per scalar and other enhanced processor types. The vector                          still provides sufficient flow control.
control unit, which is responsible for execution of the par-                            A chain of accelerators connected to each other via the
allel multi cycle vector instructions, adds only little extra                      network will automatically synchronize and communicate
overhead.                                                                          without any interaction by the processor. This allows truly
concurrent operation of the core and any number of accel-
                                                                         Table 2: Firmware implementation results.
erators, and with zero synchronization overhead in the core.
This also minimizes the number of memory accesses since           Task      Req. freq.    Prog. size    Data mem.
no intermediate storage is needed when sending data be-           11a Tx    155 MHz       1020 bytes    3456 bytes
tween accelerators.                                               11a Rx    160 MHz       1658 bytes    2340 bytes
    Accelerators can be configured via special accelerator         11b Tx    120 MHz       476 bytes     484 bytes
instructions or via a control register space.                     11b Rx    110 MHz       1090 bytes    304 bytes


        4    MEMORY ARCHITECTURE
                                                                 core is intended for FFT and filter coefficients, look-up ta-
Using a number of small data memories gives enough mem-          bles, and other data not processed by accelerators. Using
ory bandwidth to keep the core/CMAC and accelerators             dual memory banks instead of dual port memories saves
fully occupied. The network always gives a unit (core or         power.
accelerator) exclusive memory access, thereby eliminating            The ADC/DAC interface accelerator contains a config-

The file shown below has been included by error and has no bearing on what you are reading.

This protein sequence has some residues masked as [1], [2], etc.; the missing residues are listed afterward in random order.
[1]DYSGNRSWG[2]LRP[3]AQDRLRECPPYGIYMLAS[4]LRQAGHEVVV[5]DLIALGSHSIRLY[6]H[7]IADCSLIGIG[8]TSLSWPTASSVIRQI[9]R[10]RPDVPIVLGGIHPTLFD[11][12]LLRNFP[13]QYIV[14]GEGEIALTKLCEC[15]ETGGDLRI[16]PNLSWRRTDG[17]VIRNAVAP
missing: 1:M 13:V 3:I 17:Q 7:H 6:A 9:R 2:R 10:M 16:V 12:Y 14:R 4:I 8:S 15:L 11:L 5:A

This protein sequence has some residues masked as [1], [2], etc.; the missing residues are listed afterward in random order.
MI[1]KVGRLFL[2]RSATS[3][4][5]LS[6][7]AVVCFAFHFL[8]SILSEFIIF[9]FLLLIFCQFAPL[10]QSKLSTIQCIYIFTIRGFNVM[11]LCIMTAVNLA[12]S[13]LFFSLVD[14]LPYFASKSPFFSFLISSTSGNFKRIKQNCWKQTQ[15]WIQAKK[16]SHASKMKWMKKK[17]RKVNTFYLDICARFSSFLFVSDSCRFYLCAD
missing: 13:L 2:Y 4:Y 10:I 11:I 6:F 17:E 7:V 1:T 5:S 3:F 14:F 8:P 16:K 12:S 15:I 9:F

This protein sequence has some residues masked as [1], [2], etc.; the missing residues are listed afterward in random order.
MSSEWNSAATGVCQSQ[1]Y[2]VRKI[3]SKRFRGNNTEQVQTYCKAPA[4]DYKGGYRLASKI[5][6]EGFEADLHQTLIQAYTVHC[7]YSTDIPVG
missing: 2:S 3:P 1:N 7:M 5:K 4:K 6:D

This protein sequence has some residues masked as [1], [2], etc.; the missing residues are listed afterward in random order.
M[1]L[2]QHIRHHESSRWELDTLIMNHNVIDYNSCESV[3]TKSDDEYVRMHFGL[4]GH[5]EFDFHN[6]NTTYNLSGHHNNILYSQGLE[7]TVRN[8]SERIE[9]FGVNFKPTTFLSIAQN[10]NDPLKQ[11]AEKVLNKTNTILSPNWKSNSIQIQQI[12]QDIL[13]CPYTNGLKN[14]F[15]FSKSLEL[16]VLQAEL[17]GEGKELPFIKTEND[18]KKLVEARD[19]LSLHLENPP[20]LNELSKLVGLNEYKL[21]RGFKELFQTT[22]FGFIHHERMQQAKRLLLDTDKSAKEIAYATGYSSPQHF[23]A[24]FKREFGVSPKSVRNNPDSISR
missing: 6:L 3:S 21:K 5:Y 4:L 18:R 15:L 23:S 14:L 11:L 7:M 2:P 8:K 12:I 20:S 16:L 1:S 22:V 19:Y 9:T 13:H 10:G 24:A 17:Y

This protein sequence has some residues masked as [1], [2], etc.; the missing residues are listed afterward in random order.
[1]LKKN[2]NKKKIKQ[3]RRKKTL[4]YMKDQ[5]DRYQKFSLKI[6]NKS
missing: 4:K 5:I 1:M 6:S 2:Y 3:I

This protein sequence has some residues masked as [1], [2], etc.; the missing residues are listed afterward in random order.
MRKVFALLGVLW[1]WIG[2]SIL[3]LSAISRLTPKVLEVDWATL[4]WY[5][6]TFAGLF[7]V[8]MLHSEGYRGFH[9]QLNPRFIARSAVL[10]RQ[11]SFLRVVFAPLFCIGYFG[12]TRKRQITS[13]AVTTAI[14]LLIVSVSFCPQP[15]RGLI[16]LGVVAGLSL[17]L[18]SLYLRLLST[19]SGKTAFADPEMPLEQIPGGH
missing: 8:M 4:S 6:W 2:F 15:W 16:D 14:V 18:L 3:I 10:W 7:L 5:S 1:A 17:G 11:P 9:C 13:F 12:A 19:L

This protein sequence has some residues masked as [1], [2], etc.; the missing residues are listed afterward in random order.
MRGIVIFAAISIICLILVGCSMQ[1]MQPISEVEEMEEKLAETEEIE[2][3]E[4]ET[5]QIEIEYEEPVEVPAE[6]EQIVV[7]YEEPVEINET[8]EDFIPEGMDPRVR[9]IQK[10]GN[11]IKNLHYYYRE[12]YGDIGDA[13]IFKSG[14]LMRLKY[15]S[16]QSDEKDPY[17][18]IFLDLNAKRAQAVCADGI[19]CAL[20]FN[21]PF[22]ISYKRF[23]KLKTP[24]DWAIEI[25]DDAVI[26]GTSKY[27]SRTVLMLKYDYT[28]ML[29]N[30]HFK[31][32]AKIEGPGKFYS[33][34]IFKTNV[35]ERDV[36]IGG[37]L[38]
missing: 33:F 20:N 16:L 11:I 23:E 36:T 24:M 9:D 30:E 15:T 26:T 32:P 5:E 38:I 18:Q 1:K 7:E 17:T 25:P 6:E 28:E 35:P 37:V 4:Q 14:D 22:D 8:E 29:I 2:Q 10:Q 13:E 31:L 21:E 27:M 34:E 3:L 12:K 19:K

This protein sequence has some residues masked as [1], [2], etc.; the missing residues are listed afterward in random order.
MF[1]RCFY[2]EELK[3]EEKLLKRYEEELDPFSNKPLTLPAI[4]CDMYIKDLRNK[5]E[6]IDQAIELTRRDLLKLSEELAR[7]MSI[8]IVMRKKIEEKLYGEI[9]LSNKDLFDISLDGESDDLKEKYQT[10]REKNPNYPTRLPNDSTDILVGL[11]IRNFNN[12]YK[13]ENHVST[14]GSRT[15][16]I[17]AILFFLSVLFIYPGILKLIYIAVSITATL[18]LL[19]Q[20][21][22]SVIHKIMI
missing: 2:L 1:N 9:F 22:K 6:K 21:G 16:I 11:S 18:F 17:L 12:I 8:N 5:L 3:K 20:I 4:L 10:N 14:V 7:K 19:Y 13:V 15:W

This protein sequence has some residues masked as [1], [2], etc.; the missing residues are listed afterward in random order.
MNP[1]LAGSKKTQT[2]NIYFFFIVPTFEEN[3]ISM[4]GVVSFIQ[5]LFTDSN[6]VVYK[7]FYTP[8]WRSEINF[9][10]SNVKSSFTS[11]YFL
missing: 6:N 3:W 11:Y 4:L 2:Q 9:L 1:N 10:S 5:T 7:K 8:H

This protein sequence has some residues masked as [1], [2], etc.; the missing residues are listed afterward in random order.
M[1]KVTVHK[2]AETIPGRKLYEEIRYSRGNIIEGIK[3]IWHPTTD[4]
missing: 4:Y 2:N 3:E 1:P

stall cycles due to access conflicts. After finishing a task,      urable decimation filter, a rotor for carrier frequency off-
the entire memory containing the output can be ”handed           set compensation and a configurable packet detector based
over” to an accelerator or interface by reconfiguration of the    on autocorrelation. The packet detector will wake the core
network. This eliminates data moves between memories.            from idle mode when an incoming frame preamble is de-
    Each memory has its own address generator, and ad-           tected. These functions can be reused between many stan-
dresses and addressing modes are configured using the same        dards. They also have to run continously a large part of the
interface as accelerator configuration. No addressing infor-      time, and especially decimation is quite demanding. Other
mation needs to be sent over the network.                        accelerators reused between 11a and 11b standards are the
    Reducing memory sizes and memory accesses was a              scrambler and the mac-layer interface.
major focus in the design, since a large part of the power
consumption in a programmable architecture takes place
in the memories. The small, and thereby fast, memories
and the moderate frequency eliminates the need for caches.                           7 RESULTS
Thereby a lot of control overhead is avoided, and more im-
portantly, execution time is completely predictable, which
is major advantage in hard real time systems.                    Firmware was implemented for 802.11a and 11b
                                                                 transceivers; results in terms of memory usage and
                                                                 required frequency for different modules can be found in
               5    ACCELERATORS                                 table 2. The instruction set has proven to be very efficient.
                                                                 Only about half of the available program memory is re-
A key issue is the choice of accelerators. This has previ-       quired to store the entire 11a and 11b transceiver firmware
ously been discussed in [6]. The main factors to consider        on chip. Data memory requirements are also about half
are: 1) The relation between the area of the accelerator and     of the available data memory. (Parts of the firmware as
the cycle cost for a pure software implementation of a func-     well as most of the data memory is shared by Rx and Tx
tion, and 2) to which extent the accelerator can be reused be-   modules, so the actual requirements are less than the sum
tween standards. The reuse factor can often be improved by       of the numbers in the table.)
adding configurability to the accelerator. The right choice           The 11b receiver requires lower clock frequency (or has
of accelerators allows us to run the processor at a relatively   more idle cycles at a fixed frequency) than the 11b trans-
low frequency, which saves power. Even more power can            mitter, at the highest data rate, due to the acceleration of
be saved since lower frequency may allow us to lower the         the modified Walsh transform which is the most complex
supply voltage.                                                  operation in the receiver at the highest rate.
                                                                     An 802.11a/b/g baseband processor demonstrator chip,